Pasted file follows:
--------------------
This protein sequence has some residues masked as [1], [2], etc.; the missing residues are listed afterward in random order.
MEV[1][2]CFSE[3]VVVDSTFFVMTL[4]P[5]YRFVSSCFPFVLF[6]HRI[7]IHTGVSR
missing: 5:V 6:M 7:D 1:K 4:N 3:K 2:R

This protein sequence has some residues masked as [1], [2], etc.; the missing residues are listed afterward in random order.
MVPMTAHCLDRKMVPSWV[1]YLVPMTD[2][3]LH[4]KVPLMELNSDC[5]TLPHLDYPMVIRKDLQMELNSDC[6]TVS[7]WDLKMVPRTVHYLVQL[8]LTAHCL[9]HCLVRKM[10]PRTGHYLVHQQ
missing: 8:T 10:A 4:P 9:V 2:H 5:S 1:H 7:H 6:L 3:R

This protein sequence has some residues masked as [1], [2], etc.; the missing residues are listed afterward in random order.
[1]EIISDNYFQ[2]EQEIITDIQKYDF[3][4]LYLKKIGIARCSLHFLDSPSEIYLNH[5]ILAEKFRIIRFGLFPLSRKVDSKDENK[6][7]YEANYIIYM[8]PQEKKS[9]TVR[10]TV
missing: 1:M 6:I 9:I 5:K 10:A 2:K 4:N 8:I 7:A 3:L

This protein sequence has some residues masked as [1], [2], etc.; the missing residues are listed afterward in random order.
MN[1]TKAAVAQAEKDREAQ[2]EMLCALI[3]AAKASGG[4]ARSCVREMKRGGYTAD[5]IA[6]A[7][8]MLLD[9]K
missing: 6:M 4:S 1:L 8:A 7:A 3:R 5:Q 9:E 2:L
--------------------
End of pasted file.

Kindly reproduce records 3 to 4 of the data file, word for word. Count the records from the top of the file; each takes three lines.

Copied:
This protein sequence has some residues masked as [1], [2], etc.; the missing residues are listed afterward in random order.
[1]EIISDNYFQ[2]EQEIITDIQKYDF[3][4]LYLKKIGIARCSLHFLDSPSEIYLNH[5]ILAEKFRIIRFGLFPLSRKVDSKDENK[6][7]YEANYIIYM[8]PQEKKS[9]TVR[10]TV
missing: 1:M 6:I 9:I 5:K 10:A 2:K 4:N 8:I 7:A 3:L

This protein sequence has some residues masked as [1], [2], etc.; the missing residues are listed afterward in random order.
MN[1]TKAAVAQAEKDREAQ[2]EMLCALI[3]AAKASGG[4]ARSCVREMKRGGYTAD[5]IA[6]A[7][8]MLLD[9]K
missing: 6:M 4:S 1:L 8:A 7:A 3:R 5:Q 9:E 2:L